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Dr. Minocha  is a practicing gastroenterologist and author of "Natural Stomach Care: Treating and Preventing Digestive Disorders with Best of Eastern and Western Therapies"

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Gallstones occur in 10-20% of the population. Just because you have certain symptoms of pain or indigestion does not mean that gallstones are the culprit. In fact, 80% of patients never have symptoms. Normally gallstones occur in the gallbladder; however 15% of patients also have them in the bile ducts connecting the gallbladder to the intestine.

What are gallstones?

Most stones are made up of cholesterol. About 15% of gallstones are pigment stones and comprised of pigments resulting from the breakdown of red blood cells. Majority of the gallstones cannot be seen on a plain x ray.

Who gets gallstones?

While they may occur in any person, some people are more likely than others to develop gallstones. Risk factors include native Americans, sedentary lifestyle, obesity, women especially those with multiple births, rapid weight loss and patients with diseased small intestine.

Clinical features

The most common problem encountered is biliary colic. It is sudden but steady pain occurring in the middle and right upper abdomen. It may or may not be related to meals and usually subsides in a few hours. No abnormalities are seen on physical exam or on laboratory tests. Abnormal lab tests suggest the presence of stones in the bile duct. Less than one-third of patients with an initial episode of biliary pain have a recurrence over the ensuing 2 years.

Cholecystitis is the inflammation of the gallbladder and may be acute or chronic. Acute inflammation causes prolonged severe right upper abdominal pain radiating to the shoulder or the back. Fever is usually present and lab tests suggest infection.

Chronic cholecystitis is the chronic inflammation of the gallbladder as a result of gallstones causing recurring episodes of biliary pain and/or mechanical irritation to the wall of gallbladder. There is poor correlation between the severity of chronic inflammation and the symptoms.

Since the bile duct and the pancreatic duct drain into the small intestine through the same opening, stones in the bile duct may block this exit door leading to "traffic jam" for both bile and pancreatic secretions. This may result in inflammation of pancreas known as pancreatitis.

Gas and bloating while frequently attributed to gallstones is not caused by them. Disorders causing symptoms similar to gallstones include kidney stones, pancreatitis, irritable bowel syndrome, ulcers, and heart attack.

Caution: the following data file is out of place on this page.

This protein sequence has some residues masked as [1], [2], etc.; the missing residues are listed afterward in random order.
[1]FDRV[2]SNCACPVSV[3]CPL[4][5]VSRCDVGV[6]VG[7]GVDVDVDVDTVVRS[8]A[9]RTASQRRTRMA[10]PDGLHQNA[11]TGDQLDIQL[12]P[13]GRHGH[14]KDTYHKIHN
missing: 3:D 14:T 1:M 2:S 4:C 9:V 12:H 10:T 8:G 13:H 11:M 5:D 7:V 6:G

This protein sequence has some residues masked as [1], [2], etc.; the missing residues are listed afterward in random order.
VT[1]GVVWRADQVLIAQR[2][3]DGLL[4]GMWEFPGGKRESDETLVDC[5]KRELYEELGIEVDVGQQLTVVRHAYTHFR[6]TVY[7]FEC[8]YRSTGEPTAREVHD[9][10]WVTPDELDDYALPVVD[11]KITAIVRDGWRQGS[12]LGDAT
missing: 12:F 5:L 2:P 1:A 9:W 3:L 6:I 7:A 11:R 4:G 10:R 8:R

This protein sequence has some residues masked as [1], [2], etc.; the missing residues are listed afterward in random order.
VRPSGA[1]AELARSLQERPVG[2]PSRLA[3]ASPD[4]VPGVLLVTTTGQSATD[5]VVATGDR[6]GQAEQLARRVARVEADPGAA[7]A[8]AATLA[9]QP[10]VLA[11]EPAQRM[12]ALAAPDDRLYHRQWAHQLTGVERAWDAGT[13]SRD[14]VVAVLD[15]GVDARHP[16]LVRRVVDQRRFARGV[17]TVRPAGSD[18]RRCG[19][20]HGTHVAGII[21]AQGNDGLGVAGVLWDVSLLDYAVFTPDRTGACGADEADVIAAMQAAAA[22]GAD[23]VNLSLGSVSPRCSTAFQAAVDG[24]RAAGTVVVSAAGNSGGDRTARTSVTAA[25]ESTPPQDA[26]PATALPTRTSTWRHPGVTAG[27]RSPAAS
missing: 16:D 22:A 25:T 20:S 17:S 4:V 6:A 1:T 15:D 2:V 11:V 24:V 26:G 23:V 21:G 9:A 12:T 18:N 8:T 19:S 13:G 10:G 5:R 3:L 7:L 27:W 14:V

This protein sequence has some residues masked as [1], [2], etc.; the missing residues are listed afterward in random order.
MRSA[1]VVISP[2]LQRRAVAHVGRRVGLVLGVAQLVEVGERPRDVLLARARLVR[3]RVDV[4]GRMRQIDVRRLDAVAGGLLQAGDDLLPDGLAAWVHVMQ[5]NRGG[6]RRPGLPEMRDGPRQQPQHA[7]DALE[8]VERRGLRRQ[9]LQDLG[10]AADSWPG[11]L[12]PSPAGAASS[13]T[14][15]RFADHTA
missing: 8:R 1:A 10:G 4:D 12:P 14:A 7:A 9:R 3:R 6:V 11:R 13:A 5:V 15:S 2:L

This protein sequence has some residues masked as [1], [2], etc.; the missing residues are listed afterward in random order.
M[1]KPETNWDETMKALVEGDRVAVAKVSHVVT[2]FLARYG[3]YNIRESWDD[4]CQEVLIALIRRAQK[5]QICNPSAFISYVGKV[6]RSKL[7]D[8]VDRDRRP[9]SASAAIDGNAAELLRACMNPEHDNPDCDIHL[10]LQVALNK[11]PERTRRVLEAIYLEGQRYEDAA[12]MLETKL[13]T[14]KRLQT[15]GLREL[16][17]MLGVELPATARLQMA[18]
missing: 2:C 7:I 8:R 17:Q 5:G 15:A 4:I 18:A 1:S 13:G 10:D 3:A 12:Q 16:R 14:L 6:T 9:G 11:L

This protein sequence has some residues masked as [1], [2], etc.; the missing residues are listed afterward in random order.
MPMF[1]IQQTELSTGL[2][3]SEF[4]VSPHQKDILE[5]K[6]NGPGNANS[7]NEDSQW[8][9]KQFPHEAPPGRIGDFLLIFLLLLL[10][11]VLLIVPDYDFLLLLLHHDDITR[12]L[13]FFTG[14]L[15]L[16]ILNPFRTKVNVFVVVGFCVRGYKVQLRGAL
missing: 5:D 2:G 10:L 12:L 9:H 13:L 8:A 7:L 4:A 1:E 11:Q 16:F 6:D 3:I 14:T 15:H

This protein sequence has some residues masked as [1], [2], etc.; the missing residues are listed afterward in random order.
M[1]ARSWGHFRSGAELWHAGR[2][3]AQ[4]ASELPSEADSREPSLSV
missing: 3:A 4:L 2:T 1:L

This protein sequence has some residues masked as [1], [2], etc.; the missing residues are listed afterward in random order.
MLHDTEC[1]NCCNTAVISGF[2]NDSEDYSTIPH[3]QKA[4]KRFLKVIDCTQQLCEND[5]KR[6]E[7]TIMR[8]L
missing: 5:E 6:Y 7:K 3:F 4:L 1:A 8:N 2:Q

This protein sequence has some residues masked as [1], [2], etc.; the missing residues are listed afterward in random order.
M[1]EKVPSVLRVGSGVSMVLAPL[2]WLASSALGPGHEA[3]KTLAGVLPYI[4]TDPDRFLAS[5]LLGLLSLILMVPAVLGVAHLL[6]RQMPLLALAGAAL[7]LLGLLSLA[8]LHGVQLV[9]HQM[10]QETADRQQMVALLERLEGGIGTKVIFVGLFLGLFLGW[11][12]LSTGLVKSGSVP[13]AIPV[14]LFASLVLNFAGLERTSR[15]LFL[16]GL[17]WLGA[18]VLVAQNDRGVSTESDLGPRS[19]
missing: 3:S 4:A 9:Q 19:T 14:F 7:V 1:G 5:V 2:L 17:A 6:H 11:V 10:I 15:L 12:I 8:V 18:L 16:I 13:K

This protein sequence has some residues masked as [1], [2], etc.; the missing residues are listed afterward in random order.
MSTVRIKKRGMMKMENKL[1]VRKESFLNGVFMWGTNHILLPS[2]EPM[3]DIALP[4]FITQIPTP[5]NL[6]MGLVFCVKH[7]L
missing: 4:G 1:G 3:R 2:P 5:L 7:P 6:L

The most commonly used test is the ultrasound. It is a non-invasive test and can detect gallstones in most cases. However, bile duct stones may be missed. In addition, gallstones may be absent in 5% of cases with acute cholecystitis. A gallbladder (HIDA) scan using a radionuclide material can accurately diagnose acute cholecystitis in 95% of the cases.

Oral cholecystogram, an x ray of the gallbladder after ingestion of a radio-opaque material has comparable accuracy but is rarely used.

ERCP (endoscopic retrograde cholangiopancreatography) is just like an upper GI scope test, except that the equipment used is somewhat different. The scope is passed through the mouth and advanced into the small intestine to the opening of bile and pancreatic duct. A small catheter is then passed though the scope and into the duct where dye is injected. Ducts can then be visualized by x ray. Stones from the bile duct can be removed during this procedure.

Surgical treatment

Patients with problems due to gallstones require surgical removal of the gallbladder. Almost half a million such operations are performed each year in the US alone. A mini-surgery (laproscopic cholecystectomy) is the norm and results in tiny scars and early discharge from the hospital.

Some patient have symptoms suggestive of gallbladder disease but no gallstones can be identified on routine testing. Scans documenting ineffective emptying of gallbladder (less than 15%) suggest chronic gallbladder disease and these patients may benefit from a cholecystectomy.

In carefully selected patients, the Surgery is rewarding and results in total resolution of symptoms in up to 90% of the patients. A small percentage of patients develop bile-acid diarrhea because of the loss of storage capacity of gallbladder. In some patients all the symptoms prior to surgery persist. In such cases, gallbladder was probably not the cause of their problems in the first place.

Medical treatment

Medical treatment for gallstones is unsatisfactory and is used for patients unable to undergo surgery. It include ultrasound shock wave lithotripsy, and then taking pills (Actigall) to keep the bile from forming stones. Gallstones usually return when medication is stopped.

Asymptomatic gallstones

Just because you have gallstones does not mean that you should undergo surgery for removal of gallbladder in order to prevent future problems. Risk from complications related to the surgery for asymptomatic gallstones outweigh the benefits. The long-term risk for gallbladder cancer is less than one percent.

Best treatment for asymptomatic stones is no treatment. Exceptions include 1) patients at high risk for gallbladder cancer like young native American females, or presence of large gallbladder polyp, 2) young patients with sickle cell disease, 3) prolonged space travel or travel to remote areas and 4) patients awaiting organ transplantation.



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